Sinéad O’Connor ‘brought joy to countless people’

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A black and white photo of a young Sinead O'Connor sits in front of her coffin, surrounded by flowers, inside a hearseReuters

At a glance

  • There was a private service before a procession passed along the seafront in Bray, County Wicklow

  • The Irish singer and activist lived in Bray for 15 years

  • People gathered in the town from early in the morning

Thousands of people lined the streets of Bray in County Wicklow to pay their respects to Irish singer and activist Sinéad O’Connor.

People cheered, clapped and threw flowers as the funeral cortege passed by.

One woman told BBC News NI “she was more than just a singer, she was a trailblazer”.

The 56-year-old was best known for her 1990 single Nothing Compares 2 U, which catapulted her to worldwide fame.

O’Connor died at her home in London in July.

The cause of death has not yet been made public but police say it was not suspicious.

A hearse passes through a crowd

PA Media

A private funeral service took place on Tuesday morning with the cortege then passing through the seaside town.

Choruses of Nothing Compares 2 U broke out among pockets of the crowd which lined both sides of Strand Road as the cortege passed.

Irish President Michael D Higgins and his wife Sabina attended the service, as did Taoiseach (Irish Prime Minister) Leo Varadkar.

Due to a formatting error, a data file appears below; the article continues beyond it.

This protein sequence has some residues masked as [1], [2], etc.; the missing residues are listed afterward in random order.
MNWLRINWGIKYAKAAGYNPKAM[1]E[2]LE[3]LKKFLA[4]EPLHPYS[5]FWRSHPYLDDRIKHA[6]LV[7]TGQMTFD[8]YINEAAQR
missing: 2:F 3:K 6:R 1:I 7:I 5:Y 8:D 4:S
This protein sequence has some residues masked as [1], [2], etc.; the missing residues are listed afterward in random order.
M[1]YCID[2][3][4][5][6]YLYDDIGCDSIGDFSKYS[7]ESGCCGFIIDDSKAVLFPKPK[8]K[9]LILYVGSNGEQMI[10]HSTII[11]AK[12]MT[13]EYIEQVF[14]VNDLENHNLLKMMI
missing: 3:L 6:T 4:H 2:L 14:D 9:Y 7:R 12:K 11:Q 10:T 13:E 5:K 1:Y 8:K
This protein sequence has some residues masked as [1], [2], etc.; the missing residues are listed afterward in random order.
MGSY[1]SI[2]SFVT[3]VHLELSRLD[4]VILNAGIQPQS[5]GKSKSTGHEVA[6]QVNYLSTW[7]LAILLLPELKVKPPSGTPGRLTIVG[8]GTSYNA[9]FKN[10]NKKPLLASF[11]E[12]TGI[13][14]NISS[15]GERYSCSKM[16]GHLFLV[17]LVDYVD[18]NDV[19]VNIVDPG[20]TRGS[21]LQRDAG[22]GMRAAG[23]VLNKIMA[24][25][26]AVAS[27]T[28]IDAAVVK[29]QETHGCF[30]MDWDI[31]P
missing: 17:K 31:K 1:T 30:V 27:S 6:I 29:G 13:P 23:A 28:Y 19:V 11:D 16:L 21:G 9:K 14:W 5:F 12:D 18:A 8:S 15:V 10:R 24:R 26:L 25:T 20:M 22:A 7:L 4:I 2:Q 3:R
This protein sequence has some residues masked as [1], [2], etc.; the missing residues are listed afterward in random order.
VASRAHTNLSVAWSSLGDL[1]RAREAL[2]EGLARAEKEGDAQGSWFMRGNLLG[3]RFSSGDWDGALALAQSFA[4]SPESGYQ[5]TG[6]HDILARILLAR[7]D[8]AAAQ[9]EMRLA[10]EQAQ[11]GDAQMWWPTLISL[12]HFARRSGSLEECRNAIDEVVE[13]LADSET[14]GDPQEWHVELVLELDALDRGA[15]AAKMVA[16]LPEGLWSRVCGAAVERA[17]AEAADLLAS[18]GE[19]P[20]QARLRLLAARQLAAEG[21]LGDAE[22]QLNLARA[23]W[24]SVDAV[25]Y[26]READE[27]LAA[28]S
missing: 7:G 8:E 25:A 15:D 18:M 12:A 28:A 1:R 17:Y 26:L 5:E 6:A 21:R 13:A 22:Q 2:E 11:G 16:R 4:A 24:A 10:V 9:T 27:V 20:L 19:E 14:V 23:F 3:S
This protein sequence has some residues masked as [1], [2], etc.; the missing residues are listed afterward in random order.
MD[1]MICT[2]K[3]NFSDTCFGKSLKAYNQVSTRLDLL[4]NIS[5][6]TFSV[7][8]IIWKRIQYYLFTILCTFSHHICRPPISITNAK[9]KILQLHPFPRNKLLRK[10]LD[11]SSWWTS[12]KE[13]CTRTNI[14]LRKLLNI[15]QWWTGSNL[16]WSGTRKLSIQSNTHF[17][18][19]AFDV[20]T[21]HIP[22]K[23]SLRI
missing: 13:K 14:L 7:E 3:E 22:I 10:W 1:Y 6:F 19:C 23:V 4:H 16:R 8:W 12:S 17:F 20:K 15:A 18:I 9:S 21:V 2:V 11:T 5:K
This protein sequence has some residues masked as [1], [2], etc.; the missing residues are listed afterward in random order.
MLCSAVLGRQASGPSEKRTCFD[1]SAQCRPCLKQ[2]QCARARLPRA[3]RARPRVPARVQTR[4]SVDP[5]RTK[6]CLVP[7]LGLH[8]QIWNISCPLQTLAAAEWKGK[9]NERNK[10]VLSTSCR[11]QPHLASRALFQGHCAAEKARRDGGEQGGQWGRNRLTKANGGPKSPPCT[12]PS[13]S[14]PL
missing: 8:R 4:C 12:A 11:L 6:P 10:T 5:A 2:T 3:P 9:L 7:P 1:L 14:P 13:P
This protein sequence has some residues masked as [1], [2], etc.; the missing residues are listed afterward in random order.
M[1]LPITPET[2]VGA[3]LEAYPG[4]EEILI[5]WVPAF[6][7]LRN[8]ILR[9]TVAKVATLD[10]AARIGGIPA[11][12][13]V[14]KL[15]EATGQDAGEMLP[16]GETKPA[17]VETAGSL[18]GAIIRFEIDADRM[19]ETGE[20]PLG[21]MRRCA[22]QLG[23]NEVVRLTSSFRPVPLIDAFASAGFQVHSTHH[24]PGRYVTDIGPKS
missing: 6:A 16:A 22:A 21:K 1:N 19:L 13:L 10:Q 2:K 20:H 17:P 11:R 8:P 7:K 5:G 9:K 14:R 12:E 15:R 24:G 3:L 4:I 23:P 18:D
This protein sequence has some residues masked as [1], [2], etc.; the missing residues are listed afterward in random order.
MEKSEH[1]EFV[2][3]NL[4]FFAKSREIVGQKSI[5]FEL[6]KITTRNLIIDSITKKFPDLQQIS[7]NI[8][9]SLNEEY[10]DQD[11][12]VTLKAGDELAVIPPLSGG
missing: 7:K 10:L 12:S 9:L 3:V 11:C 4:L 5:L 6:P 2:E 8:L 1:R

Mr Higgins said the outpouring of grief and appreciation of the life and work of O’Connor “demonstrates the profound impact which she had on the Irish people”.

Musician Bob Geldof was also among the mourners.

The cortege was led by a VW camper van, playing music from four large speakers on the roof.

The precession stopped briefly outside the singer’s home, where it was met with a rapturous round of applause.

Bob Marley and the Wailers’ Natural Mystic was played from the camper van.

It is the opening track on the reggae superstar’s landmark 1977 album Exodus, and he was one of O’Connor’s heroes.

She had the colours of the Rastafarian flag painted on the corner of her house in the town, and released an album of reggae covers in 2005.

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The route began at the Harbour Bar end of Strand Road, where O’Connor lived for 15 years, and then along the seafront.

In a statement, O’Connor’s family said she “loved living in Bray and the people in it”.

Shaykh Dr Umar Al-Qadri, the Islamic scholar and chief imam at the Islamic Centre of Ireland, delivered the eulogy at the funeral.

“Gifted with a voice that moved a generation of young people, she could reduce listeners to tears by her otherworldly resonance,” he said.

“One need only listen to her a cappella version of Danny Boy or the traditional Irish tune Molly Malone to know this about her gift.

“Sinéad’s voice carried with it an undertone of hope, of finding one’s way home.

“The Irish people have long found solace in song from the sufferings of this lower abode, and Sinéad was no exception, and in sharing that solace, she brought joy to countless people the world over.

“Just as Sinéad O’Connor brought diverse souls together through her art, so have you orchestrated a symphony of unity during her final journey.”

A woman kneels near tributes outside late Irish singer Sinead O'Connor's former home